2. Information Economics

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1 2. Information Economics In General Equilibrium Theory all agents had full information regarding any variable of interest (prices, commodities, state of nature, cost function, preferences, etc.) In many situations, though, information is not available to all the agents. The most important case is when some sort of asymmetric information prevails. In such cases, different agents have access to different information Examples of the above are: labor markets, used goods markets (lemons), insurance markets, and contractual relationships. The main phenomena that arise from these situations (and that lead to market failures) are: Adverse Selection: the actions of informed agents affect uninformed agents in an adverse way Moral Hazard: the actions of informed agents are unobservable to the uninformed agents (maybe through noisy signals only)

2 2. Information Economics Plan 2.1 Adverse Selection Information and Efficiency Signaling Screening 2.2 Moral Hazard Symmetric Information Asymmetric Information

3 2. Information Economics In all cases Market for car insurance Firms F = {1, 2,...,F } all identical All firms sell the same insurance policy at the price p per monetary unit insured All firms produce insurance policies at zero cost Individuals I = {1, 2,...,I} All individuals have the same initial wealth ω All individuals have a continuous, strictly increasing, and strictly concave utility function over wealth, u(.). When facing a risky situation individuals behave as VonNeumann- Morgenstern expected utility maximizers Individuals differentiate from each other in the probabilities they get involved in a car accident, π i [0,1] π i is the probability that individual i I has a car accident.

4 2. Information Economics 2.1 Adverse Selection Roughly speaking, adverse selection is a phenomena that occurs when the actions of informed agents affect the market outcome in such a way that the bad products (or customers) are more likely to be selected as the result of the actions of the uninformed agents To study this phenomena we use the market for car insurance with the following simplifying assumptions: All car accidents are equal: the monetary loss is of L monetary units in any case All insurance companies offer the same policy that pays L in case of an accident and 0 otherwise. Since p is the price per monetary unit insured, the cost of buying one unit of such policy is of pl

5 The symmetric case Suppose first (for comparison purposes) that all firms know the accident risks of all individuals (π 1,...,π I ) Firms seek to maximize expected profits by choosing the level of coverage offered at the unit price p i to each individual i I. (Since firms are able to distinguish between individuals, they can set different prices across individuals) Let x f i denote the amount of monetary units that firm f F offers to individual i I. Then, expected profits for firm f are given by E(Π(x f i )) = p ix f i π ix f i = (p i π i )x f i i I Clearly, p i > π i p i < π i p i = π i E(Π) > 0 x f i = E(Π) < 0 x f i = 0 E(Π) = 0 x f i = any quantity Hence, the firm f s coverage supply function for individual i I is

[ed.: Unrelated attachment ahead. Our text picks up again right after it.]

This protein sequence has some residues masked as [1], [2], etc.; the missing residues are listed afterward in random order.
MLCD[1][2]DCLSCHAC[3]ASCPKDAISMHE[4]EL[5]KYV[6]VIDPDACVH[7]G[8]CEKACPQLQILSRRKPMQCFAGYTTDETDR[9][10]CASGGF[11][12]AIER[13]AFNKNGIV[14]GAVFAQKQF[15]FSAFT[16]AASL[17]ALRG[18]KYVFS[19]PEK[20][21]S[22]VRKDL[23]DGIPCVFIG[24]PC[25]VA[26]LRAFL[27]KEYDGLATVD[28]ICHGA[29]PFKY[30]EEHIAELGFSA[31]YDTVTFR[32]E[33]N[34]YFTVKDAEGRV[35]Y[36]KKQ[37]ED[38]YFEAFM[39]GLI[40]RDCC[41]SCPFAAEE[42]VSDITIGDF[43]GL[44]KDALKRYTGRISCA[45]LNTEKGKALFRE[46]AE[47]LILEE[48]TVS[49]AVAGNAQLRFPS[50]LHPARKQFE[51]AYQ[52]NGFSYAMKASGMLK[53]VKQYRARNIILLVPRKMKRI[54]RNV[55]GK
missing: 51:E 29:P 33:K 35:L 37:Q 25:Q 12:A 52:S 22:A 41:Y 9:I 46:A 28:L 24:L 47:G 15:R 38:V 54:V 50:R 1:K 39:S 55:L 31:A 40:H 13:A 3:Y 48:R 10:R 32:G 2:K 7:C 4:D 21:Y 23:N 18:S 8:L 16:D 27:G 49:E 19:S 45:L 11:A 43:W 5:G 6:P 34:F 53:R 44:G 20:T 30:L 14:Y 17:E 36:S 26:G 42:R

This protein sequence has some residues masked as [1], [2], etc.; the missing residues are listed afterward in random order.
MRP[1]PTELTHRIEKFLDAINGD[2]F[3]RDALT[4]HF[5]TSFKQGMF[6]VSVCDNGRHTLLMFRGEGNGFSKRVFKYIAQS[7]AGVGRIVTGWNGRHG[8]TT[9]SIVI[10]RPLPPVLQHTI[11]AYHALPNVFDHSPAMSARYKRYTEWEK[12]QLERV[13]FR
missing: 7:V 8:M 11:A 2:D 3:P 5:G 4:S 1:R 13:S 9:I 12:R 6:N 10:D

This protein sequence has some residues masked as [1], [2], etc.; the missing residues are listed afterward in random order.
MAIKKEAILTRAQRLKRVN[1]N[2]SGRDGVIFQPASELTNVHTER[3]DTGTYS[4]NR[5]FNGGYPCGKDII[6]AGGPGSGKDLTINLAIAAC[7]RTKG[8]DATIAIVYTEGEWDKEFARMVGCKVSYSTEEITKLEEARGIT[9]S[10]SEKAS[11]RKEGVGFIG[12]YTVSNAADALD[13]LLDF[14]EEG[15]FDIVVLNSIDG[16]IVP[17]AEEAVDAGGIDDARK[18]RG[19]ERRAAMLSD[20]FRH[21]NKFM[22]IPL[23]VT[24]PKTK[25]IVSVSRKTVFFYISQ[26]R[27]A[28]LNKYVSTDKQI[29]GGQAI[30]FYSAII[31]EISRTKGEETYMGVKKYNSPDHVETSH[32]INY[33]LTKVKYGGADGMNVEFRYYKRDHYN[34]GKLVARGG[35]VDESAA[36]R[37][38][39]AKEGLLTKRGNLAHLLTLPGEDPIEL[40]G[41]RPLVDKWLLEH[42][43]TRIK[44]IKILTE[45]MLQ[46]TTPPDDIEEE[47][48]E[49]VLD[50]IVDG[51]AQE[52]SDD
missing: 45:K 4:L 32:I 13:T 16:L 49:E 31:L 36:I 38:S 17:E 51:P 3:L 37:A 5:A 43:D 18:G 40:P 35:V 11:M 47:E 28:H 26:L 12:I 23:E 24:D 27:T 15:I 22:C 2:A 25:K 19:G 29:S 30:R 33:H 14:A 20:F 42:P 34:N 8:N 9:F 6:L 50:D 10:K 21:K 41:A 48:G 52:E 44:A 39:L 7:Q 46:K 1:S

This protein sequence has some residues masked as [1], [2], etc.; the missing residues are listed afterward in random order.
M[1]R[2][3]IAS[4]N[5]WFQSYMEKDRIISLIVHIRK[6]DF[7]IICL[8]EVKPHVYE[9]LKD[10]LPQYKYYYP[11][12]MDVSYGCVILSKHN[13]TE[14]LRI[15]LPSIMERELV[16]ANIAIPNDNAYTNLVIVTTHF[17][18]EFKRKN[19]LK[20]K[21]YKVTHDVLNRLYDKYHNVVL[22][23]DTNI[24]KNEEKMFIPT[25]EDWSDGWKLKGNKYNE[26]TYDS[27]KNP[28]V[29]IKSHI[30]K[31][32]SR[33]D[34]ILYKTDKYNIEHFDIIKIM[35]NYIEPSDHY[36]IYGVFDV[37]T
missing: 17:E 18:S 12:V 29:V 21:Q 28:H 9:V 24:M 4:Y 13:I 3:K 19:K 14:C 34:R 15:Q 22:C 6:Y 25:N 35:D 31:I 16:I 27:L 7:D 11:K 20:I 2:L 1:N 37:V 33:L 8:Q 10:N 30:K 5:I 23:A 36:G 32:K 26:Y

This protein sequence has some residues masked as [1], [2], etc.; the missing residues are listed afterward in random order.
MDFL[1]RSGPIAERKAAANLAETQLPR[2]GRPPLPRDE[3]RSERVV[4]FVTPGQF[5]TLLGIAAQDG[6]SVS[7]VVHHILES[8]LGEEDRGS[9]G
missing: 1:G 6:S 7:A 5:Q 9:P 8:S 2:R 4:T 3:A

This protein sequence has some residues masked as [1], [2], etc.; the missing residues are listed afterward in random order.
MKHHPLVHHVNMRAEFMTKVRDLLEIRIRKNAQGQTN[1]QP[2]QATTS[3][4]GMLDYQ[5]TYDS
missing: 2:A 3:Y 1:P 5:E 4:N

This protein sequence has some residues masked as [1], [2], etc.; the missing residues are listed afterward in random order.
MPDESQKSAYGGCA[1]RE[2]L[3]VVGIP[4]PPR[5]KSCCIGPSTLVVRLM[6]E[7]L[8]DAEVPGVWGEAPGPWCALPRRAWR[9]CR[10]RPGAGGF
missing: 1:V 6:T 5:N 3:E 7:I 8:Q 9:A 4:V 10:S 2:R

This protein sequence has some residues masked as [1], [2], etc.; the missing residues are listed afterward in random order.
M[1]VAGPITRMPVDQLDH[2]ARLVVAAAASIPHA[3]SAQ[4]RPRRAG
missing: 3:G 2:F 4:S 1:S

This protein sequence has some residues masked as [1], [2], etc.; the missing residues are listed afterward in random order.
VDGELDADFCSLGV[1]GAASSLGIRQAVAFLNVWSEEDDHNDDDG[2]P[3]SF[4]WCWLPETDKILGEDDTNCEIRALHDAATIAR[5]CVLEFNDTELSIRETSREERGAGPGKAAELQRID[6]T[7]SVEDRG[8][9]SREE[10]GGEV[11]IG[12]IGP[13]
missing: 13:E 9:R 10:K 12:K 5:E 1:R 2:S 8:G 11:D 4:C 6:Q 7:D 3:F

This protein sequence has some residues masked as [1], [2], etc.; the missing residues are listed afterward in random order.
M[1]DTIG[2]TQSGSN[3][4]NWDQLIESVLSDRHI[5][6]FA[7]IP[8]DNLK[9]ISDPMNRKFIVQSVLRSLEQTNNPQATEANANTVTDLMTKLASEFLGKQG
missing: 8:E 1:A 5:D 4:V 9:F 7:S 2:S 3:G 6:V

6 p i π i Individuals seek to maximize their expected utility by choosing the level of coverage to buy at the unit price p i Let x i denote the amount of monetary units that individual i I wants to buy Then, expected utility for individual i I is given by E(u(x)) = π i u i (ω L + x i p i x i ) + (1 π i )u i (ω p i x i ) x f i Expected utility maximization ( E(u(x))/ x = 0) yields π i u i(ω L + x i p i x i )(1 p i ) + (1 π i )u i(ω p i x i )( p i ) = 0

7 Rearranging, π i (1 p i )u i(ω L + x i p i x i ) = p i (1 π i )u i(ω p i x i ) (1) From here, (i) If p i = π i Then 1 becomes u i(ω L + x i p i x i ) = u i(ω p i x i ) and since u() is strictly concave we have that ω L + x i p i x i = ω p i x i So, p i = π i x i = L

8 (ii) If p i > π i Then π i (1 p i ) < p i (1 π i ) In such case, the maximization condition 1 holds if and only if u i(ω L + x i p i x i ) > u i(ω p i x i ) and since u() is strictly concave we have that ω L + x i p i x i < ω p i x i So, p i > π i x i < L (iii) If p i < π i Then π i (1 p i ) > p i (1 π i ) In such case, the maximization condition 1 holds if and only if u i(ω L + x i p i x i ) < u i(ω p i x i )

9 and since u() is strictly concave we have that ω L + x i p i x i > ω p i x i So, p i < π i x i > L Therefore, the demand for coverage is decreasing as a function of the unit price p i p i π i L x i

10 Therefore, the unique equilibrium exists when p i = π i ( i I) p i π i L x i In this equilibrium: All individuals buy full insurance (x i = L i I) Any firm is willing to supply such coverage at the price p i = π i

11 We know (see Jehle-Reny for details) that it is efficient.